This cake is everything the magazine said it would be, deeply flavorful and perfectly hot, not a wimpy spice cake but truly a ginger celebration. You can serve it like a casual snack cake, cutting it into squares in the pan, or turn it out onto a pretty plate, maybe dress it up with a light dusting of powdered sugar or, my favorite, serve it with caramel ice cream. I'm not sure when I first had that combo but it was life changing, such a great contrast in textures, temperatures and flavors. Whichever way you go the spicy warmth will thaw the chilliest of Scroogey souls. Enjoy and Happy Holidays!
Heating Up the Holidays Gingerbread Cake
From Cook's Illustrated, January 2011
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3/4 cup Guinness stout
1/2 teaspoon baking soda
2/3 cup mild molasses
3/4 cup packed light brown sugar
1/4 cup granulated sugar
1 1/2 cups unbleached all-purpose flour, plus extra for dusting pan
2 tablespoons ground ginger (if you want to calm down the heat use only 1 tablespoon)
1/2 teaspoon baking powder
1/2 teaspoon table salt
1/4 teaspoon ground cinnamon
1/4 teaspoon finely ground black pepper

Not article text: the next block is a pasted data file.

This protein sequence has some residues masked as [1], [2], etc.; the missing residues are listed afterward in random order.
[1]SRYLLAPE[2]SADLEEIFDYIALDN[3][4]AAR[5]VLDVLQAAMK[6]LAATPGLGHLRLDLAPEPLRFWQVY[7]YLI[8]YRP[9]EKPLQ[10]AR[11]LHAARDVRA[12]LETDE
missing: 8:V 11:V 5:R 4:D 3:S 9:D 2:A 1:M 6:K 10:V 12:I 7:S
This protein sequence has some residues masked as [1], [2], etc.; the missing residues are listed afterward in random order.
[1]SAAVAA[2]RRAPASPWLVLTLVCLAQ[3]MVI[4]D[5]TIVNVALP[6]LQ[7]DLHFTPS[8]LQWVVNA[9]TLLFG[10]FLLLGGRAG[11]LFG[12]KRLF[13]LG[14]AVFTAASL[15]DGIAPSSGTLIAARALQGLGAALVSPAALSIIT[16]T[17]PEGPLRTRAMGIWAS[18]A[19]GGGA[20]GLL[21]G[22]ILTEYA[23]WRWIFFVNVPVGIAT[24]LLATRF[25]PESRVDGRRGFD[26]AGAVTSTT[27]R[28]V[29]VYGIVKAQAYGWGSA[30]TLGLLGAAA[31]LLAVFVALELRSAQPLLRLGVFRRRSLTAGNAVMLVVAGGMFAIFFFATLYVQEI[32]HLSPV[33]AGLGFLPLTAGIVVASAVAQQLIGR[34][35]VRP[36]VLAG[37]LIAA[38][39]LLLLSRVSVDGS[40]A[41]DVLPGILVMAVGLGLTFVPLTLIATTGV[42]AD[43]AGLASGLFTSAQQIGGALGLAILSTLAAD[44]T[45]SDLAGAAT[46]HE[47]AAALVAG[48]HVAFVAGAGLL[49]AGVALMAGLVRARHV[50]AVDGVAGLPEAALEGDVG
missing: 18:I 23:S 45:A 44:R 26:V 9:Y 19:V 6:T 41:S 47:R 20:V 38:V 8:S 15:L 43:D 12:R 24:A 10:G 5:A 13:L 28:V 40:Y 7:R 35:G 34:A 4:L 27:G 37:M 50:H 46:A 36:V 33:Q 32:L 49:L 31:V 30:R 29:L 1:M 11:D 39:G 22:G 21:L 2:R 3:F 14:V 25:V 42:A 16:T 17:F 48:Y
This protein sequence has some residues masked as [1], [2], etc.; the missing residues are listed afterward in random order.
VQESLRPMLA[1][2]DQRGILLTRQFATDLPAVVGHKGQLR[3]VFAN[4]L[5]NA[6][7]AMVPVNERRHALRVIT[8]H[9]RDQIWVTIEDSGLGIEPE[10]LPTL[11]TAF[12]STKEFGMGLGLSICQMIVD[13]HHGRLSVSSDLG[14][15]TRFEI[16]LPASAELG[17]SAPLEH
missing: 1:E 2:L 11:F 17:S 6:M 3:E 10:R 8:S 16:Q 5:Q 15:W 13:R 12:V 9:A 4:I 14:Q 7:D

2 large eggs
1/3 cup vegetable oil
1 tablespoon finely grated fresh ginger
Ice cream or whipped cream for serving
Adjust oven rack to middle position and heat oven to 350 degrees. Grease and flour 8-inch square baking pan.
Bring stout to boil in medium saucepan over medium heat, stirring occasionally. Remove from heat and stir in baking soda (mixture will foam vigorously).
When foaming subsides, stir in molasses, brown sugar, and granulated sugar until dissolved; set mixture aside.
Whisk flour, ground ginger, baking powder, salt, cinnamon, and pepper together in large bowl; set aside.
Transfer stout mixture to large bowl. Whisk in eggs, oil, and grated ginger until combined.
Whisk wet mixture into flour mixture in thirds, stirring vigorously until completely smooth after each addition.
Transfer batter to prepared pan and gently tap pan against counter 3 or 4 times to dislodge any large air bubbles.
Bake until top of cake is just firm to touch and toothpick inserted into center comes out clean, 35 to 45 minutes.
Cool cake in pan on wire rack, about 11/2 hours. Either turn out cake onto serving platter or cut into squares in pan.
Serve warm or at room temperature with caramel, vanilla or coffee ice cream or whipped cream.
NOTES from Cook's Illustrated: Avoid opening the oven door until the minimum baking time has elapsed. If your cake pan has thin walls, you might want to wrap it with premade cake strips or make your own from cheesecloth and foil. This extra insulation will help ensure that the edges of the cake don't overbake.
Yield: 8-10 servings